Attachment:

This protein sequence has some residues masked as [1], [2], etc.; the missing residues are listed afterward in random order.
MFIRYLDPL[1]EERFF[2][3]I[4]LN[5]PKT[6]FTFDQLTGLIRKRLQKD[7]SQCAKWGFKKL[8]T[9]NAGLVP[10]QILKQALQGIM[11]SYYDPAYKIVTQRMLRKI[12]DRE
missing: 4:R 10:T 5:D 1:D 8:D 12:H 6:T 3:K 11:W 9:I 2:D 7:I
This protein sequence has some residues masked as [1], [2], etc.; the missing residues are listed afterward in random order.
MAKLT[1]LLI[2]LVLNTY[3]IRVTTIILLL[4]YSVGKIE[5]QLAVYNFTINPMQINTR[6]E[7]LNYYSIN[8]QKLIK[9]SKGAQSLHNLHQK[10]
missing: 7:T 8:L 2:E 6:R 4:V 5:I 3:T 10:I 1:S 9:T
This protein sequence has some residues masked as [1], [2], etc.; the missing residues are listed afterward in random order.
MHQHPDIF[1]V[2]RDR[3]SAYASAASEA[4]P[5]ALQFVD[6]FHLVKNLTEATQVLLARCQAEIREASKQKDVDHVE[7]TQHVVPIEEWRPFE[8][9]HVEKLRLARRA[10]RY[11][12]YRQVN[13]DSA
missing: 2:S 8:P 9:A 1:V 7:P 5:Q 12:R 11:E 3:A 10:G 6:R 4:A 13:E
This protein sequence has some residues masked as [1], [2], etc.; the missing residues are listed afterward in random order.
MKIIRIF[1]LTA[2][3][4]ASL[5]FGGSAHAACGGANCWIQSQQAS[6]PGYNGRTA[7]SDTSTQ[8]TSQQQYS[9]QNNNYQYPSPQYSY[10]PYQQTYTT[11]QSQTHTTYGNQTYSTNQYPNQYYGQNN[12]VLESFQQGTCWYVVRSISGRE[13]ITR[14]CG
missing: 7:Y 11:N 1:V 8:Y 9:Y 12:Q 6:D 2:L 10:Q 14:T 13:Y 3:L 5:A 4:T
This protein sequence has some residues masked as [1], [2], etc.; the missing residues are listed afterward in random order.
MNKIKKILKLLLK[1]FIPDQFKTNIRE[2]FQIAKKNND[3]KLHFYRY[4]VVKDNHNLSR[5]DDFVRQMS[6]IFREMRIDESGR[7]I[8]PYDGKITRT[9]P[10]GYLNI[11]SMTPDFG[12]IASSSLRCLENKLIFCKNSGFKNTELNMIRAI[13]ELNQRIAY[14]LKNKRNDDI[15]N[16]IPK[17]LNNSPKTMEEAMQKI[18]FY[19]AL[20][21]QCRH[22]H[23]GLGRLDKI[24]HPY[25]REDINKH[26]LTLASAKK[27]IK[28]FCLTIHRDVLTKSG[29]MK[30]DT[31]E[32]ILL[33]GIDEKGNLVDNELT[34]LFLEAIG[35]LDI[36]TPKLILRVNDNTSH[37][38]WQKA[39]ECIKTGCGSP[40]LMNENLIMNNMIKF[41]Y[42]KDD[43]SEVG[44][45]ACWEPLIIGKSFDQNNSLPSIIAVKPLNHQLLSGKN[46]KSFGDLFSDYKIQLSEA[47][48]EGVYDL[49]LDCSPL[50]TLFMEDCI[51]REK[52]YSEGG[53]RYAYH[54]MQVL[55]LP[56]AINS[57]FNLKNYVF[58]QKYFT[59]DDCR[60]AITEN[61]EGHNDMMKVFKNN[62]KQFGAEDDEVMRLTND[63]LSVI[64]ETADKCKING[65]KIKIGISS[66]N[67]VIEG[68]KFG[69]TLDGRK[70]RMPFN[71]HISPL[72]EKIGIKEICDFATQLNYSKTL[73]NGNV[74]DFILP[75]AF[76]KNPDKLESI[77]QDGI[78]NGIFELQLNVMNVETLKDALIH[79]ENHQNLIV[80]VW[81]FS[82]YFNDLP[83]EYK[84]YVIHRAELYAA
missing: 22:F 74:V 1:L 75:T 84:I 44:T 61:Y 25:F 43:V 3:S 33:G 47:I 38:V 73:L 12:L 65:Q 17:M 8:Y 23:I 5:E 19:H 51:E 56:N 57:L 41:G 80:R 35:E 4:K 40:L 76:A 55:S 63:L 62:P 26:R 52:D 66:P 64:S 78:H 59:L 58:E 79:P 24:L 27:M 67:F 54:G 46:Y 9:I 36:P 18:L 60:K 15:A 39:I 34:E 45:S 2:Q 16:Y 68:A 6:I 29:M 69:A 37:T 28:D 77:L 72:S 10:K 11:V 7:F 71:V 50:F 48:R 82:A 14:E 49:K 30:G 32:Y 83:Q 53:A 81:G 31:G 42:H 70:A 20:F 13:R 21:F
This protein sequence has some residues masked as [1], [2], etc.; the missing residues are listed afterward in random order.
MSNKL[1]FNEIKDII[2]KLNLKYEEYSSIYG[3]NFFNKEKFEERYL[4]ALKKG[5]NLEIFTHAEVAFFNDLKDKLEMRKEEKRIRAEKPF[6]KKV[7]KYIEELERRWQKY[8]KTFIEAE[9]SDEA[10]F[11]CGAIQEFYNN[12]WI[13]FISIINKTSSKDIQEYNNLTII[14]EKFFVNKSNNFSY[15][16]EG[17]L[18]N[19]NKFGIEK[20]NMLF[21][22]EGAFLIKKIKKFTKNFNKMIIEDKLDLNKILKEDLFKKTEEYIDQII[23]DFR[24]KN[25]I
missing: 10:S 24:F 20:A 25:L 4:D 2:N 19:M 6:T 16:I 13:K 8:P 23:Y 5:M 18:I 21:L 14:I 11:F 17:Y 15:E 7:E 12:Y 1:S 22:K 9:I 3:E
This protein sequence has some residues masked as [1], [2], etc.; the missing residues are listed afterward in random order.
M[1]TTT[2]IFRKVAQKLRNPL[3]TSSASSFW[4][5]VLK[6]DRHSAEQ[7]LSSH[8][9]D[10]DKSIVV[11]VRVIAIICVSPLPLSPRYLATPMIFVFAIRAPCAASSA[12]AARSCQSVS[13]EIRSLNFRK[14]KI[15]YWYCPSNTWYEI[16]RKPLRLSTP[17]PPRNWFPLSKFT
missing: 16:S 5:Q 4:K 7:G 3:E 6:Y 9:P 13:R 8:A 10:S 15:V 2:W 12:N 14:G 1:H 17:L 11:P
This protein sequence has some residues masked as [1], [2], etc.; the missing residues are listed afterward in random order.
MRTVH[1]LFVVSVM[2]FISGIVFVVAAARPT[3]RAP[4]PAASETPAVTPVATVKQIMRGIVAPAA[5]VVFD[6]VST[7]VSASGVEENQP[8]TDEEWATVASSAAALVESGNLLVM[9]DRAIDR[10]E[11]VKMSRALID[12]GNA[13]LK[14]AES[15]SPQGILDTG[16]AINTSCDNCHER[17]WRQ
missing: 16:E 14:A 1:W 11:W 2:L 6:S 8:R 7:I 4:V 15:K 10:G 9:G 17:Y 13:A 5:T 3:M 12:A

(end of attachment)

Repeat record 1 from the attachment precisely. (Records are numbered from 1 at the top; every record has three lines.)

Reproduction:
This protein sequence has some residues masked as [1], [2], etc.; the missing residues are listed afterward in random order.
MFIRYLDPL[1]EERFF[2][3]I[4]LN[5]PKT[6]FTFDQLTGLIRKRLQKD[7]SQCAKWGFKKL[8]T[9]NAGLVP[10]QILKQALQGIM[11]SYYDPAYKIVTQRMLRKI[12]DRE
missing: 4:R 10:T 5:D 1:D 8:D 12:H 6:T 3:K 11:W 9:I 2:D 7:I